Researchers recently published a book-length article in the journal Psychological Science in the Public Interest on the scientific flaws of online dating. They wrote a layperson’s summary for Scientific American, but even that was three pages long (practically an eternity in internet time). So here’s what you need to know in a nutshell:
A recent article in The Economist magazine examines a bunch of scientific papers about online dating in an attempt to figure out if any of those fancy matching algorithms are better than old-fashioned matchmakers like your grandmother. Or even if simply all that choice — and all those checkboxes! — improves your odds of finding love. Turns out there’s very little data to support either theory — and what data there is (hi, Malcolm Gladwell) suggests that too much choice means people (a) make bad decisions and (b) feel less satisfied with their ultimate choice. Oh, yeah, and related research shows that, yes, people with similar personalities tend to have happier relationships — but by the not-exactly-earthshaking margin of 0.5%. In other words, if you want to have a 0.5% better shot at happiness, make sure you go online to find someone who checks all the same boxes as you.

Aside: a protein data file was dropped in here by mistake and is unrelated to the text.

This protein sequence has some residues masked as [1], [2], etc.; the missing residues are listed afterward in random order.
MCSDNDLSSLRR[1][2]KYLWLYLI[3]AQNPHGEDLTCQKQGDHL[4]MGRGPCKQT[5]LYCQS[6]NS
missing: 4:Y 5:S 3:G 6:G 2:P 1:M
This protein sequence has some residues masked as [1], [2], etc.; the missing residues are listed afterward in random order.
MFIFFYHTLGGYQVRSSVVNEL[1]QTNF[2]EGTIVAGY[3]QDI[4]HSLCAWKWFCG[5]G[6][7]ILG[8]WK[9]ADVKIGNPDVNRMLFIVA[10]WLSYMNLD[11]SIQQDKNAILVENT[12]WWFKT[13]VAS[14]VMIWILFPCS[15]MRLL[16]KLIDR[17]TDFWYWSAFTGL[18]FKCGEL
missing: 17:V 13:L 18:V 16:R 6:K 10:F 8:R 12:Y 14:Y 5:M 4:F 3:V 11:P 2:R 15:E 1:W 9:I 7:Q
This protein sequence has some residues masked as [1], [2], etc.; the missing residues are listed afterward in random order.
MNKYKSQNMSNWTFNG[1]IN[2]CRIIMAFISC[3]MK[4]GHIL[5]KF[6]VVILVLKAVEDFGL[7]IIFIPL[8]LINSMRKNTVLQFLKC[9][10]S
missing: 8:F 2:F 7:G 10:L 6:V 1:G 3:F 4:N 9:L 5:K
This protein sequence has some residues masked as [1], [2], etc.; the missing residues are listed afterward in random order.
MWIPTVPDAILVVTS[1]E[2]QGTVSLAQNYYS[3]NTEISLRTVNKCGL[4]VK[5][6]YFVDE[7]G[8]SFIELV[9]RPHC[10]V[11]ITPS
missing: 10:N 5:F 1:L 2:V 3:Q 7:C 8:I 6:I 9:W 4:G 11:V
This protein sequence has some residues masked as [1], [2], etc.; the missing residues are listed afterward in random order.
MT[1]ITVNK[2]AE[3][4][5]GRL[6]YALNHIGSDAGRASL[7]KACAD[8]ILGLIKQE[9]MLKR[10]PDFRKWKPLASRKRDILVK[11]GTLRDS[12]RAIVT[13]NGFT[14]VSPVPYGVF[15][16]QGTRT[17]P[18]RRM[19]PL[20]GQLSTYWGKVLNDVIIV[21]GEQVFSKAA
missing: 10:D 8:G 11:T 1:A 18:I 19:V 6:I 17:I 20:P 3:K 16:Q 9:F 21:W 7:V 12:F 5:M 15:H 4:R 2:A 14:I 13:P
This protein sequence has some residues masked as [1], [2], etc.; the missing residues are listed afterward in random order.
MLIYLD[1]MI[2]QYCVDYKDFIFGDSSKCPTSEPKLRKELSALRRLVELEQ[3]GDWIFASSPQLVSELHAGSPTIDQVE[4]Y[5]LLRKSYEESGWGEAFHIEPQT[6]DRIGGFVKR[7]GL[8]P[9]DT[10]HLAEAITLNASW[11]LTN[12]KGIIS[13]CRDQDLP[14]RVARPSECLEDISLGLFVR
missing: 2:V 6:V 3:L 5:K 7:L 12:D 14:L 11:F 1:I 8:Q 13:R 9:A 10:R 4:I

It seems like just yesterday the two of us were out on the fire escape of the Nerve.com office, smoking (smoking!) and coming up with the profile questions for the original Nerve Personals (you may remember “______ is sexy; ______ is sexier”). The Nerve Personals had a meteoric rise, signing up affiliate partners like Salon and The Onion left and right. It was so successful, it spun itself off into a purely personals company called Spring Street Networks. But what goes up must come down: the personals network was eventually sold to Friend Finder long after we’d gone and the whole thing just seemed to fizzle out, at least on Nerve’s end.